• DO count part-time employees to determine whether your plan is subject to COBRA. COBRA generally applies to group health plans maintained by employers with at least 20 employees on more than 50% percent of typical business days in the prior year. Each part-time employee counts as a fraction of a full-time employee, equal to the number of hours the part-time employee worked divided by the hours an employee must work to be considered full-time.

• DO stay on top of required notices. Use the Model General Notice and Model Election Notice provided by the U.S. Department of Labor to help satisfy notice requirements. Keep track of when and to whom notices are sent (and don’t forget to provide a separate notice to the spouse or dependent child if necessary).

• DON’T overlook qualifying events. Remember that if a plan measures eligibility for coverage by the number of hours worked in a given time period, an employee’s failure to work the minimum number of required hours may be considered a reduction in hours that gives rise to COBRA election rights.

• DON’T terminate COBRA coverage too early. There are very specific rules regarding when COBRA may terminate prior to the end of the maximum period of coverage (for example, when premiums are not paid). In certain circumstances the maximum period of COBRA coverage may be extended due to disability or the occurrence of a second qualifying event.

• DON’T forget about state law. Many states have enacted what are commonly referred to as ‘mini-COBRA’ laws, which typically require continuation of group health plan coverage provided by employers with fewer than 20 employees. Employers of all sizes should check to see if a state mini-COBRA law applies to their plans and if so, how the law differs from federal COBRA.

Most importantly, DO consult with a trusted employment law attorney or benefits advisor if you have any questions as to how COBRA applies to a particular plan or your obligations under the law.  For more information on how we can work with you to manage your Employee Healthcare & Benefit issues, contact us.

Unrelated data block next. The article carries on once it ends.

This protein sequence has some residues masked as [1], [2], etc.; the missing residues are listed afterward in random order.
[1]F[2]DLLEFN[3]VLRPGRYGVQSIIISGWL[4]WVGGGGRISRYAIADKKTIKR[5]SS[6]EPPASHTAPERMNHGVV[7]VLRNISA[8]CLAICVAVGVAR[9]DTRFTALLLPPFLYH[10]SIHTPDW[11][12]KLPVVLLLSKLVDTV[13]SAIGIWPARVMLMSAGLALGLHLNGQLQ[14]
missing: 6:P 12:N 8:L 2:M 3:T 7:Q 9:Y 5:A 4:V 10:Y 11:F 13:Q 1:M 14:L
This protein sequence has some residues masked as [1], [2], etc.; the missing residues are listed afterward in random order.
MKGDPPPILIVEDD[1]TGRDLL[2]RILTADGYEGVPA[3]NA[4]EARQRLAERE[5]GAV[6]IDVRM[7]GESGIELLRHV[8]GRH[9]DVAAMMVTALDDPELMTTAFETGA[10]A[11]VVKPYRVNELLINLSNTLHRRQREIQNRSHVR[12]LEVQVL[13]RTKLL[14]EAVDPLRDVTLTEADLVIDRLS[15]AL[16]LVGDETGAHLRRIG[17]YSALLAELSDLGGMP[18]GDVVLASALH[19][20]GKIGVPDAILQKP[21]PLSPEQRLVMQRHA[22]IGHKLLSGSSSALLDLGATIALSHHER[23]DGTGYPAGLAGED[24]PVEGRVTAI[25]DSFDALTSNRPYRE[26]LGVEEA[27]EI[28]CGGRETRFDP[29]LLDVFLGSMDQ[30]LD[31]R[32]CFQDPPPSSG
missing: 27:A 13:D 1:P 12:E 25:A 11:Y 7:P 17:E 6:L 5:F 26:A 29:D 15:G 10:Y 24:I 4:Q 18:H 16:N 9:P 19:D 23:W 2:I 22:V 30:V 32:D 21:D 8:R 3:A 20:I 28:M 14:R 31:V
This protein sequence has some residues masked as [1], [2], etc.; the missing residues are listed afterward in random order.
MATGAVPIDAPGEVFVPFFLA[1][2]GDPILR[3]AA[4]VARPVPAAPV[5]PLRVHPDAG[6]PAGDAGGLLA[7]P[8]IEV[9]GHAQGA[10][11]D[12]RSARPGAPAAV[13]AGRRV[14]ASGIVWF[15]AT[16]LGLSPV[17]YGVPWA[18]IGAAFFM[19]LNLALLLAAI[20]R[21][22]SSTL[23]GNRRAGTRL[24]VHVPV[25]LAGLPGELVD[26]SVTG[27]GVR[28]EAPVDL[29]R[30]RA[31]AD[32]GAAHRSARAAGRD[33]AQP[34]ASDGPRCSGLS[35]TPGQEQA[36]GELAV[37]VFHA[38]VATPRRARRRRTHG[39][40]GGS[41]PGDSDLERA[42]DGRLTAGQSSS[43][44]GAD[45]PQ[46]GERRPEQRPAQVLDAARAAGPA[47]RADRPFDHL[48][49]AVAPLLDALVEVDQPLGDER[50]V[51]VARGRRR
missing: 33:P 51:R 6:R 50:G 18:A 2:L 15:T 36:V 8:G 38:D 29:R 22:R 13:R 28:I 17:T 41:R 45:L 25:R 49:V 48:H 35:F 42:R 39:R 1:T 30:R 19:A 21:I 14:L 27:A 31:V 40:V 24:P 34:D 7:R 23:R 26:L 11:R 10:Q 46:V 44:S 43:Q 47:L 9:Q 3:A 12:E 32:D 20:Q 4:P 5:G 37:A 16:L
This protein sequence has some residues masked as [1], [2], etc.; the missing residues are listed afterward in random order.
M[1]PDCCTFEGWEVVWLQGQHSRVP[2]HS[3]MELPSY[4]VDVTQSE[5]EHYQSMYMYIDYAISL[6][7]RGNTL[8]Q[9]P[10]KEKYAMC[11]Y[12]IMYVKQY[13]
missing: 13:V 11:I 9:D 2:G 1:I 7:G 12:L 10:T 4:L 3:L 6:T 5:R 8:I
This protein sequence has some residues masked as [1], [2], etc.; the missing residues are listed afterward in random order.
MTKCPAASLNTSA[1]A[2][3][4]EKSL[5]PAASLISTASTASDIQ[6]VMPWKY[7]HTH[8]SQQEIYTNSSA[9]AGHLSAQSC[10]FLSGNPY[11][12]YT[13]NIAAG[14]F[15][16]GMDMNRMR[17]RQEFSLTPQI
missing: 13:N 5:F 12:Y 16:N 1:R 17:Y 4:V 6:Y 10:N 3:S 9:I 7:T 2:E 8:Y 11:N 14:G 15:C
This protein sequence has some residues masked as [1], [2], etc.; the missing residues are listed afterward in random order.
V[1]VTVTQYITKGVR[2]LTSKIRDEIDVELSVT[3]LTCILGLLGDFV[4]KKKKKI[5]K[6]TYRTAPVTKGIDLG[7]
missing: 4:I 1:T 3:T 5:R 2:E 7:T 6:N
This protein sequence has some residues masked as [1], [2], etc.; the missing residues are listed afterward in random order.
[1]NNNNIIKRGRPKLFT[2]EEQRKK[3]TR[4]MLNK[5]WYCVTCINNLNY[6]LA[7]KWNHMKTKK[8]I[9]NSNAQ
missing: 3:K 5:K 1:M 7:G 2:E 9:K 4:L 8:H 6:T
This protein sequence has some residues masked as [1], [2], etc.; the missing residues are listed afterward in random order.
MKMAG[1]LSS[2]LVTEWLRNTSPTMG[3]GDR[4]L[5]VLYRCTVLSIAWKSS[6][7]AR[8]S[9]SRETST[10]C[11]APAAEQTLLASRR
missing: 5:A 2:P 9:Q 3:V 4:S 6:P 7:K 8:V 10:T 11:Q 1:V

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Healthcare & Benefit News :: Group Health Plan Compliance and The Health Care Reform Act

Waiting periods for group health plans under Health Care Reform


Limitation on Waiting Periods

Beginning with plan years starting on or after January 1, 2014, a group health plan may not use a waiting period that exceeds 90 days. A waiting period is the period of time that must pass before coverage for an employee or dependent who is otherwise eligible to enroll under the terms of the plan can become effective. According to the new guidance form The US Department of Labor:

  • For purposes of defining the “waiting period,” being eligible for coverage means having met the plan’s substantive eligibility conditions (such as being in an eligible job classification or achieving job-related licensure requirements specified in the plan’s terms).
  • Eligibility conditions that are based solely on the lapse of a time period are permissible for no more than 90 days. Other conditions for eligibility under the terms of a group health plan are generally permissible, unless the condition is designed to avoid compliance with the 90-day waiting period limitation (examples are included in the guidance).
  • If, under the terms of a plan, an employee may elect coverage that would begin on a date that does not exceed the 90-day waiting period limitation, the 90-day waiting period limitation is considered satisfied. Accordingly, a plan will not be considered to have violated the rule merely because employees take additional time to elect coverage.

Eligibility for Group Health Coverage Based on Number of Hours Worked
The new guidance also addresses the application of the 90-day limitation on waiting periods where eligibility for group health plan coverage is conditioned on an employee regularly working a specified number of hours per period (or working full time), and it cannot be determined that a newly-hired employee is reasonably expected to regularly work that number of hours per period. In such cases:

  • The plan may take a reasonable period of time to determine whether the employee meets the plan’s eligibility condition.
  • In general, this time period will not be considered to be designed to avoid compliance if coverage is made effective no later than 13 months from the employee’s start date (plus the time remaining until the first day of the next calendar month, if the employee’s start date is not the first day of a calendar month).

For More Information:
Please contact Julie Seiden at G.R. Reid Healthcare & Benefit Services at 631-923-1595 ext. 310.



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Healthcare & Benefit News :: EmblemHealth now is offering a low-cost, hospital-only plan with preventive care services

For groups that have 2-50 employees and are concerned with costly hospital bills, HealthEssentials is an affordable plan that can give members peace of mind.


Key Features*

  • A hospital-only plan that covers in-network services provided in and billed by network hospitals or ambulatory surgical centers.